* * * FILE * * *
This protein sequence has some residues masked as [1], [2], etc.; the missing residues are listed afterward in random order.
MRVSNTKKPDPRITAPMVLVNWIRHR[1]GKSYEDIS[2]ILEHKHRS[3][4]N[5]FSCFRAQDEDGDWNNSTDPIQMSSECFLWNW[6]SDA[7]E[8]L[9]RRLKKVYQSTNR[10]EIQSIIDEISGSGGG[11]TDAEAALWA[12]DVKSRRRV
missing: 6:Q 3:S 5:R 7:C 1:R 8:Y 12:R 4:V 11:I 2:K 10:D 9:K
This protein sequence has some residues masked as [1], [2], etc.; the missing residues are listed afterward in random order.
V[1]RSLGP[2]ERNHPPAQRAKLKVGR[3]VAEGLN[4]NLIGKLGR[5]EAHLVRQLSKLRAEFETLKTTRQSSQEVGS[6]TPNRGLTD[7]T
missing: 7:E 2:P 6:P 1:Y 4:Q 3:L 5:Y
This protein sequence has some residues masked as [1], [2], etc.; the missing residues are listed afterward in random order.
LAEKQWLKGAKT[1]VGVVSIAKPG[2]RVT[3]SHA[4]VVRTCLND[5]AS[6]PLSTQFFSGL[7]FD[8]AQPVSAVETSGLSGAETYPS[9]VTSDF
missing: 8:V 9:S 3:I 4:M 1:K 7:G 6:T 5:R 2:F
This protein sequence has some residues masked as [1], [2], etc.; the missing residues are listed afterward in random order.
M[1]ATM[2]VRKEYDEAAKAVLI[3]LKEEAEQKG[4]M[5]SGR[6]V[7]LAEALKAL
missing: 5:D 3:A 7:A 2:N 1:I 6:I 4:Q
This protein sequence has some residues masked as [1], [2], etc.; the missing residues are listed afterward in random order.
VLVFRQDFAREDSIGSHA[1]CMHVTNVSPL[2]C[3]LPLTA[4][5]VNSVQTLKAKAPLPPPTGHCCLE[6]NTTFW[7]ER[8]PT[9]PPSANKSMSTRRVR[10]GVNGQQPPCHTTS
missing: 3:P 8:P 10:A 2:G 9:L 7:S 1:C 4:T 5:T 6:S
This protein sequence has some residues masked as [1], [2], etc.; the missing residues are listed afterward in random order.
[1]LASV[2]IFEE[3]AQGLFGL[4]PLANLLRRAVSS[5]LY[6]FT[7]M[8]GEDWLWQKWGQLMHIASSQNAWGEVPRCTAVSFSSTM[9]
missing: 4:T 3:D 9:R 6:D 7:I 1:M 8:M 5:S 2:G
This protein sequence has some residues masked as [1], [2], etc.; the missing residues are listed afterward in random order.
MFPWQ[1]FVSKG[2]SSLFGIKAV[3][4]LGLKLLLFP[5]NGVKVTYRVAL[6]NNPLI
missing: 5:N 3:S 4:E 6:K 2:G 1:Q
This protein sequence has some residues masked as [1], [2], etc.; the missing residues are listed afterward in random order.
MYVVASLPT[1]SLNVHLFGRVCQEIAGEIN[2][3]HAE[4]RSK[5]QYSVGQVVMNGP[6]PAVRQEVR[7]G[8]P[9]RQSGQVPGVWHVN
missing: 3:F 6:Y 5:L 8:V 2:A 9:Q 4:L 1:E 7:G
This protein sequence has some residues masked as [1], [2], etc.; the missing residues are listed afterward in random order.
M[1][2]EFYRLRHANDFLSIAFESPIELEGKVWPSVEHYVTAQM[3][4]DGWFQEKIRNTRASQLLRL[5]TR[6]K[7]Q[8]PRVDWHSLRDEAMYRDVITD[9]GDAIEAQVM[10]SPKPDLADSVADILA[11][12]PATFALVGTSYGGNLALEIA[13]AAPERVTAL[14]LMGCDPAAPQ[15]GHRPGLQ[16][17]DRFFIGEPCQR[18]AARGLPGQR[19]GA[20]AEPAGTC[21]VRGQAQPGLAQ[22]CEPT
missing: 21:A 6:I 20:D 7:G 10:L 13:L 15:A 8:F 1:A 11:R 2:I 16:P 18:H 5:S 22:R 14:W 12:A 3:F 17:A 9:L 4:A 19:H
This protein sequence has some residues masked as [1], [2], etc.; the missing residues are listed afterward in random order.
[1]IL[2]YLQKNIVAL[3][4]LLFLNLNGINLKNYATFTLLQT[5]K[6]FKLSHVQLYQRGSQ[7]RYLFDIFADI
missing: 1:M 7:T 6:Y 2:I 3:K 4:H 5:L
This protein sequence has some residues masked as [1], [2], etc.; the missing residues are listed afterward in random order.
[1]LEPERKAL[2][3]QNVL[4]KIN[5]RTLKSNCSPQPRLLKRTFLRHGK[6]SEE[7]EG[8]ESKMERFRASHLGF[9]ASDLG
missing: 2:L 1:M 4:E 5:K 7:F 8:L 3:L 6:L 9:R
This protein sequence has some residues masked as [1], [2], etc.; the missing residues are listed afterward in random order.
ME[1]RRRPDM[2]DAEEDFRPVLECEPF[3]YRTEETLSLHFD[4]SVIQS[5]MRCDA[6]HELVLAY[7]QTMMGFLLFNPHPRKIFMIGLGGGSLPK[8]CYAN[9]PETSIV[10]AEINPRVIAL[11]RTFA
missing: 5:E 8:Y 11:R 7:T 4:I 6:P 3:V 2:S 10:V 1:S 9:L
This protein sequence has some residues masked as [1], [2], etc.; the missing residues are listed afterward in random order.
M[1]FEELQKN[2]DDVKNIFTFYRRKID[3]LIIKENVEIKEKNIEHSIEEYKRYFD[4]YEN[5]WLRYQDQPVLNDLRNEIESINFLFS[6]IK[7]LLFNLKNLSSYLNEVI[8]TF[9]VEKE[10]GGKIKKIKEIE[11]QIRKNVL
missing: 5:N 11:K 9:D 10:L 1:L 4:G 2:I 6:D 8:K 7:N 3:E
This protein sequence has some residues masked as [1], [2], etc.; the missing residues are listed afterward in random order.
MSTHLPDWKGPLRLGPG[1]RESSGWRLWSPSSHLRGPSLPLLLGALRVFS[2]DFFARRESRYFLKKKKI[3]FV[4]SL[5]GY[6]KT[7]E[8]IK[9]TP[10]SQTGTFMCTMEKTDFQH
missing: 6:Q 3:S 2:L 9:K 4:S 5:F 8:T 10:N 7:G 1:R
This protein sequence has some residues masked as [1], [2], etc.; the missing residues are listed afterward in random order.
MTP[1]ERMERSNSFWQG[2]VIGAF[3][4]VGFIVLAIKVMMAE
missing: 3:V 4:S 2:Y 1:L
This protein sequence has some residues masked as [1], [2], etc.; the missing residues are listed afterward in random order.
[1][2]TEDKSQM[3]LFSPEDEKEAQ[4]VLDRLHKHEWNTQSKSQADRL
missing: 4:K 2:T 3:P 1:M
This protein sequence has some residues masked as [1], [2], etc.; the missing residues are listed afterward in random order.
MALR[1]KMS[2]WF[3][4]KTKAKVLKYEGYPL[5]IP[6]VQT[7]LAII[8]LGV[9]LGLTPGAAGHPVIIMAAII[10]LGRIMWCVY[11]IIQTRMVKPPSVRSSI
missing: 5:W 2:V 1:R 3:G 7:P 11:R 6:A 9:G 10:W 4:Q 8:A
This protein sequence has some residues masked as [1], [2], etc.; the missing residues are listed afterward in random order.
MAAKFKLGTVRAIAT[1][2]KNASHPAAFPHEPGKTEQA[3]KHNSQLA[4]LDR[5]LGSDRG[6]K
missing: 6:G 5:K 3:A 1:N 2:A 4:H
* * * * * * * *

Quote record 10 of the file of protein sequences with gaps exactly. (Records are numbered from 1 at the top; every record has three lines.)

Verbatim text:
This protein sequence has some residues masked as [1], [2], etc.; the missing residues are listed afterward in random order.
[1]IL[2]YLQKNIVAL[3][4]LLFLNLNGINLKNYATFTLLQT[5]K[6]FKLSHVQLYQRGSQ[7]RYLFDIFADI
missing: 1:M 7:T 6:Y 2:I 3:K 4:H 5:L